Budget Speech

The Budget Speech is the Budget Statement the Minister of Finance delivers at the start of Parliament's Budget debate. The Budget Statement generally focuses on the overall fiscal and economic position, the Government's policy priorities and how those priorities will be funded.

Budget Speech
Published: 30 May 2019
Also published on the Treasury website.

Budget Priorities, part 2

Mr Speaker, our second priority is to Improve Child Wellbeing.

We know that every year, almost 300,000 children are affected by domestic violence. Within the State care system, nine out of 10 children and young people have had a family violence incident in their lifetime, half within the last year.

Addressing family and sexual violence requires working in new and different ways across government, with communities and with Māori. Through the Wellbeing Budget process, eight government agencies have taken shared responsibility for this issue through a joint venture, and developed a single, whole-of-government package of initiatives to address New Zealand's long-term record on family and sexual violence.

The $320 million package includes funding and support for:

  • sexual violence crisis support services for children and young people;
  • enabling victims of sexual violence to give evidence in alternative ways to reduce the risk of experiencing further trauma;
  • dedicated funding for a kaupapa Māori response to sexual violence; and
  • covering one million New Zealanders with Integrated Safety Response sites.

There has never before been investment of this scale in preventing and responding to family and sexual violence. I want to particularly acknowledge the leadership of Parliamentary Under-Secretary Jan Logie in pulling together this ground-breaking package.

Mr Speaker,

If all New Zealand’s children are to do well, we must do more to break the cycle and stop our most vulnerable from falling through the cracks.

The Wellbeing Budget starts to deliver a new system by targeting investment towards providing the very best care for children at serious risk and in the most need of help. I want to thank the Minister for Children, Tracey Martin, for her strong advocacy for children in care.

A new Intensive Intervention Service will use highly skilled support workers to help families and whānau of children most at risk of entry into the State's care to remain safely at home.

This will cover around 150 families and 400 children in its first year. In addition, the Budget provides $26.7 million for the Ministry's NGO partners currently providing early intervention services.

This Budget is investing $525 million into care to back new National Care Standards. We're also investing in extra capacity, with 350 additional frontline staff including social workers, and more caregivers.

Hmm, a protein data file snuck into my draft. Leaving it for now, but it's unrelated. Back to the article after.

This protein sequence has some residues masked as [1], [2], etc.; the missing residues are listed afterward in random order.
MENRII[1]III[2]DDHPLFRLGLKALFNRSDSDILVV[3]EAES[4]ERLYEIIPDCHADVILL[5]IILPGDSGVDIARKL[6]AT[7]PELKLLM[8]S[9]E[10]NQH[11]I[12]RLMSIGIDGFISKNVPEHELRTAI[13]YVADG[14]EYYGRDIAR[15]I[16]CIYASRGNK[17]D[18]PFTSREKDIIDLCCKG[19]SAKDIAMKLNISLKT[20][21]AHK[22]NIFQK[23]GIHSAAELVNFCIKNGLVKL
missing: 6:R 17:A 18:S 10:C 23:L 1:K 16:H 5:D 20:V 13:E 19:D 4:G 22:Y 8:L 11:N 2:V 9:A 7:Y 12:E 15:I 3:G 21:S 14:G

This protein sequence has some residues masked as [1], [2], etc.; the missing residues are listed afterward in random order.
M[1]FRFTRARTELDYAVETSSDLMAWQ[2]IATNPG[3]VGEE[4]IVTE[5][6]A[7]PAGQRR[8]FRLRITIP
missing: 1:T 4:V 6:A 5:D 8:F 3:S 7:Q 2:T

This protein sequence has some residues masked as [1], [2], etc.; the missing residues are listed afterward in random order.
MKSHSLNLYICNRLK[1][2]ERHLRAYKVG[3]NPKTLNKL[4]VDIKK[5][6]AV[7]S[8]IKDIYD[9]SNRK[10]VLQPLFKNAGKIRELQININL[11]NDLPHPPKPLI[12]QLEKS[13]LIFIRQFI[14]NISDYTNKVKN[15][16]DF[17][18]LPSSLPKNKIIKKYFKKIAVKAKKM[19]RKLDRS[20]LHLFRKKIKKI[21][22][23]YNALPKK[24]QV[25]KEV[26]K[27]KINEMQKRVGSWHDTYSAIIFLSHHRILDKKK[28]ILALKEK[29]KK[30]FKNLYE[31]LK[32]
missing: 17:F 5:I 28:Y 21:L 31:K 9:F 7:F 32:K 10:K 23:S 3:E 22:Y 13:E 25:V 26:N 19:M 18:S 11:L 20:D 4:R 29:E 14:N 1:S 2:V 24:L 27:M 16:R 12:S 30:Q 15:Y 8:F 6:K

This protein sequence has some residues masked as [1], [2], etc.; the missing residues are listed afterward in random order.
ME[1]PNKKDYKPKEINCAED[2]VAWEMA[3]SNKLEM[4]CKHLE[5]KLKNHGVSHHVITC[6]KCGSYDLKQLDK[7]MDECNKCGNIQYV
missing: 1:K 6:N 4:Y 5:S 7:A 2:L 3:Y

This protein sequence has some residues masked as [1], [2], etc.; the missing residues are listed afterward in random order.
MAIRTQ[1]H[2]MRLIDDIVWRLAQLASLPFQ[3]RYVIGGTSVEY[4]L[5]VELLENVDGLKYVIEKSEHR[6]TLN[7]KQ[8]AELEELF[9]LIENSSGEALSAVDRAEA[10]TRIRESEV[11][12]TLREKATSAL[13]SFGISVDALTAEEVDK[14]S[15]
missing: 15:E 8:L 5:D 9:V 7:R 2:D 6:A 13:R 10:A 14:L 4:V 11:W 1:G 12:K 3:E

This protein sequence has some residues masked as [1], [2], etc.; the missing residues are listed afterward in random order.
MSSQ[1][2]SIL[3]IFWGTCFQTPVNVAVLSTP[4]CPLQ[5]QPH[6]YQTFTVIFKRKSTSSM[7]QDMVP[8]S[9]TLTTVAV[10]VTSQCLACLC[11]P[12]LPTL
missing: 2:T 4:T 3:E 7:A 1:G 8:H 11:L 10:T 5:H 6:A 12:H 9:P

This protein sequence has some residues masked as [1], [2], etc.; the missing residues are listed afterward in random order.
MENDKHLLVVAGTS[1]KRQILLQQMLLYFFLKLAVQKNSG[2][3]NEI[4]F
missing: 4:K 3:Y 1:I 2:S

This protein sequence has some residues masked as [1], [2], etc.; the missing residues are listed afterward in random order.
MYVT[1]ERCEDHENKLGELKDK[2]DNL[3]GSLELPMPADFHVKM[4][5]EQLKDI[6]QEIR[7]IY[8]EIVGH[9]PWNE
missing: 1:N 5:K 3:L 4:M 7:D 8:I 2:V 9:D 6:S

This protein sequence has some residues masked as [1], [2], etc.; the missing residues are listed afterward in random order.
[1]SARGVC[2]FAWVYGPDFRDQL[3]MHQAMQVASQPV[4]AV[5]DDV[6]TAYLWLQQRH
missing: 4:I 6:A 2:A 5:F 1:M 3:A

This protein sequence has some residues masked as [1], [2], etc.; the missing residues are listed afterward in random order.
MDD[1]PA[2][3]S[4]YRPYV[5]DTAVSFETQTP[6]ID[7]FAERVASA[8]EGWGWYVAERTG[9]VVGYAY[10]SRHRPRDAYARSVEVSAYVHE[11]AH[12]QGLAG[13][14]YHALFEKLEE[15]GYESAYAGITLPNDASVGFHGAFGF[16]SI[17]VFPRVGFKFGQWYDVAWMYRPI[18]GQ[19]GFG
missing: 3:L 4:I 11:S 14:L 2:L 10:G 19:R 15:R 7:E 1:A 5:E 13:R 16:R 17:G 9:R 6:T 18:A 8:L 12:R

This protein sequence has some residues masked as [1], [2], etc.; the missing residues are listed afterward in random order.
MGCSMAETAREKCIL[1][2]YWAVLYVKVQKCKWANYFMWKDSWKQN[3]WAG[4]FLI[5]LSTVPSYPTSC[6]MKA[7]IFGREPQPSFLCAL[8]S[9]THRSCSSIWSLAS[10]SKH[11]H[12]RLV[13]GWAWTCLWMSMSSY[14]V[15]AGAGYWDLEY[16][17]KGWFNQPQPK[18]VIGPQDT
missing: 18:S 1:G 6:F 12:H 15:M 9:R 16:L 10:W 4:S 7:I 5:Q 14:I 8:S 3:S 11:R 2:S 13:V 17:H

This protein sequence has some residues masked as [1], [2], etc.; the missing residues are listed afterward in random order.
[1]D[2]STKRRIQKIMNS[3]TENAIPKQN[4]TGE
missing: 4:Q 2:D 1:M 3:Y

Legislative changes mean most 17-year-olds will be included in the youth justice system from 1 July 2019. The Wellbeing Budget provides extra funding to make this transition successful and to improve the outcomes for some of the most vulnerable children in our care.

Mr Speaker,

This Government is committed to ensuring the welfare system is fairer and upholds the dignity of New Zealanders that need support from it.

We have already announced that we will increase abatement thresholds for those on benefits who work in line with increases to the minimum wage and to remove the punitive sanctions for those women who do not name the father of their children.

Today we add to that by taking the decision that the Government will index main benefits to average wage increases. In 2017 the Children's Commissioner, Andrew Beecroft said the single best thing that the government could do to combat child poverty was the indexation of benefits. Today that is exactly what we will do. It is estimated that around 329,000 individuals and families will be better off as a result.

Mr Speaker,

Evidence tells us that educational outcomes early in life are linked to child wellbeing, and the potential for positive outcomes later in life.

Through the Wellbeing Budget, this Government is delivering a number of significant investments to improve New Zealand's education system. This includes investing in more teachers, including training an additional 2,480, employing more than 600 Learning Support Coordinators in schools, and increased funding for operational grants to meet demand and cost pressures.

This Budget will also reduce the financial pressure on families when it comes to their children's education. The idea of a free education has been compromised by ever-increasing so-called voluntary donations.

So from the start of the next school year, all decile 1-7 state and state-integrated schools, will be eligible to receive $150 per student per year if the school agrees to stop requesting donations from parents. Nearly half a million children at 1,700 schools will benefit from this.

Meanwhile, more than 145,000 households are estimated to benefit from the removal of the $76.70 NCEA fee that families pay every year for around 168,000 secondary students.

Mr Speaker,

Evidence also shows how children's nutrition and physical activity are linked to their academic achievement. I am particularly proud that this Budget provides a $47.6 million investment for an innovative joint initiative from the Ministry of Health, Ministry of Education and Sport New Zealand to promote healthy eating and physical activity for children.

All schools and early learning centres will be supported with new resources including health promotion guidelines and staff, and school physical activity advisors. This is an excellent example of the joined-up government approach to wellbeing, with the project a true collaborative effort from the three agencies.

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